Offshore drilling is not as lucrative as it once was, thanks in part to the continued decline of oil prices, but also due to new federal regulations in the works designed to prevent a repeat of the 2010 Gulf of Mexico oil spill. These market conditions will be extra tough for offshore drilling service providers like Transocean (RIG).
Transocean shares are down 7.7% on heavy volume in trading on Tuesday, continuing the company's 27% year-to-date decline.
Analysts at both Morgan Stanley and Raymond James commented on the offshore drilling industry recently, with the former predicting a "prolonged offshore rig market downturn." While Morgan Stanley does say there are some plays in the sector that are attractive, Transocean is not one of them.
"Recalibrating for a weaker oil price outlook: We now anticipate a prolonged offshore rig market downturn, with a 2018 uptick at the earliest, as offshore will likely lag even in an oilfield-services recovery. Meanwhile, balance sheets have become a primary driver of stock performance," Morgan Stanley's Ole Slorer and Jacob Ng wrote.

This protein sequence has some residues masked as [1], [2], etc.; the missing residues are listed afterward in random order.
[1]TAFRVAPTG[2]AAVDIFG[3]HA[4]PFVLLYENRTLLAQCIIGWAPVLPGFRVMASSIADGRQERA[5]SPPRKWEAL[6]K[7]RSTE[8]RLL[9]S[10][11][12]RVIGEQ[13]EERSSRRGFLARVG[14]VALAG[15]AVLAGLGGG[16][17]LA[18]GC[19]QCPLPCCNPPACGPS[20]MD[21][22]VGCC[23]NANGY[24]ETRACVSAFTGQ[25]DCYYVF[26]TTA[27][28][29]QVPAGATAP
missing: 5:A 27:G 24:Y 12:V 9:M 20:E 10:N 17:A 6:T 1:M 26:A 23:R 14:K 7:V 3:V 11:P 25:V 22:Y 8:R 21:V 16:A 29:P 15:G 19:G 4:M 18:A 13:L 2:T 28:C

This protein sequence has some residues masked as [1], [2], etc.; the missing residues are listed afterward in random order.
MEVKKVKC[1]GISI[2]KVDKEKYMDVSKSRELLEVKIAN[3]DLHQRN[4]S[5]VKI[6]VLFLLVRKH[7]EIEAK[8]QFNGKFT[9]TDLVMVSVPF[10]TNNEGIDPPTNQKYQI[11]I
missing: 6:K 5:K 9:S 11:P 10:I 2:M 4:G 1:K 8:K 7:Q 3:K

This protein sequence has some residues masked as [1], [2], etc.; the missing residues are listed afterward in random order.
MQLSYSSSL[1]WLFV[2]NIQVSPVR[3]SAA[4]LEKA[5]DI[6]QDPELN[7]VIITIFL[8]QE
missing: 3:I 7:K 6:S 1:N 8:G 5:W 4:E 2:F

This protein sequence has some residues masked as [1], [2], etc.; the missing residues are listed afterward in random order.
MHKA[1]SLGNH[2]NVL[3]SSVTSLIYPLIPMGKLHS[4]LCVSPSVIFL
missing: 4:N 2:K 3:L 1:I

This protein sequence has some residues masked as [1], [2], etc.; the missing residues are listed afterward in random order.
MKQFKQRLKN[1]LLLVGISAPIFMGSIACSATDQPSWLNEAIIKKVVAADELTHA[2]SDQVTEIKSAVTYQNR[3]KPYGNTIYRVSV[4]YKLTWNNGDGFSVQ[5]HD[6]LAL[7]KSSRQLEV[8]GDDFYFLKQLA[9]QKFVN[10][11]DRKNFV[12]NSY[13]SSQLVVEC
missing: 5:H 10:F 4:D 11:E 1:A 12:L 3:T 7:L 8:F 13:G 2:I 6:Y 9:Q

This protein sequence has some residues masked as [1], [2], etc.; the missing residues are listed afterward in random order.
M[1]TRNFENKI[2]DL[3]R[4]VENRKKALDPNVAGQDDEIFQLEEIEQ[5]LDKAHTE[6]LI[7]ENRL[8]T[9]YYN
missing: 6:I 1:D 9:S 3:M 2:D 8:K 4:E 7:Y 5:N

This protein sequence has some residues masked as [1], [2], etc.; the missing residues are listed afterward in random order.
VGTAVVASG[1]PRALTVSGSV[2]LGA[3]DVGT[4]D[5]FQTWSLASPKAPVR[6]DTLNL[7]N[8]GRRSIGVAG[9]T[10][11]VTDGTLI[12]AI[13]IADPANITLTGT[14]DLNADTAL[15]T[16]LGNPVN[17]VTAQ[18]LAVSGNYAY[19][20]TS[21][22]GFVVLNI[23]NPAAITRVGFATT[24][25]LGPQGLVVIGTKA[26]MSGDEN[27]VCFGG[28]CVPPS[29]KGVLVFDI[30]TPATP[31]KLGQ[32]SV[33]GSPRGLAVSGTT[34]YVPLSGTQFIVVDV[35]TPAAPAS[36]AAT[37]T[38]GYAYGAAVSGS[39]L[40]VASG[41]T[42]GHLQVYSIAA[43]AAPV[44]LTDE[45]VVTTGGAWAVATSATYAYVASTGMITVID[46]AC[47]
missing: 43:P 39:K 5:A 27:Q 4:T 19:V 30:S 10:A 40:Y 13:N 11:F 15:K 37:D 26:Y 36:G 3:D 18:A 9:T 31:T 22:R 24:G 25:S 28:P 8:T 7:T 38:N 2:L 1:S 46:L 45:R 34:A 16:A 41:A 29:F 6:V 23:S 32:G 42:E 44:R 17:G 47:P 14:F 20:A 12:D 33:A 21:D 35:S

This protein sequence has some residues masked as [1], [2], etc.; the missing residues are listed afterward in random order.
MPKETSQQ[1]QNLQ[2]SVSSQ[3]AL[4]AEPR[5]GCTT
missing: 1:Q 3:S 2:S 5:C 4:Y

While analysts at Morgan Stanley focused on the company's balance sheet, analysts at Raymond James are more focused on the company's debt load.
"We reiterate our stance to stay underweight the offshore drillers in general. However, we note that as we expect oil prices to recover going into 2H16 and 2017, the stocks could likely follow crude and we could have significant rallies (particularly given the high short interest); that said, we believe oil prices would need to be materially higher than we are expecting to alleviate the fundamental challenges facing the subsector. Offshore drillers with stronger balance sheets and high levels of contract coverage remain relatively more defensive than their more levered and exposed peers," said Raymond James analyst Praveen Narra.
Also today, analysts at Barclays set a $6 price target on Transocean's shares, a potential 37% decline from today's open, while also maintaining an "underweight" rating for the company.
Transocean's cash assets declined to $28.4 billion in 2014 from $34.2 billion in 2012. However, the company has also been active in limiting its liability over the same period, reducing its total liabilities to $14.4 billion from $18.5 billion.
Separately, TheStreet Ratings has a Sell rating on the company with a D+. TheStreet identified several weaknesses with the company including the stock's recent decline and weak operating cash flow.
With analysts not expecting oil prices to fully recover for at least a couple more years, the chances that Transocean will be able to stay afloat are dwindling.
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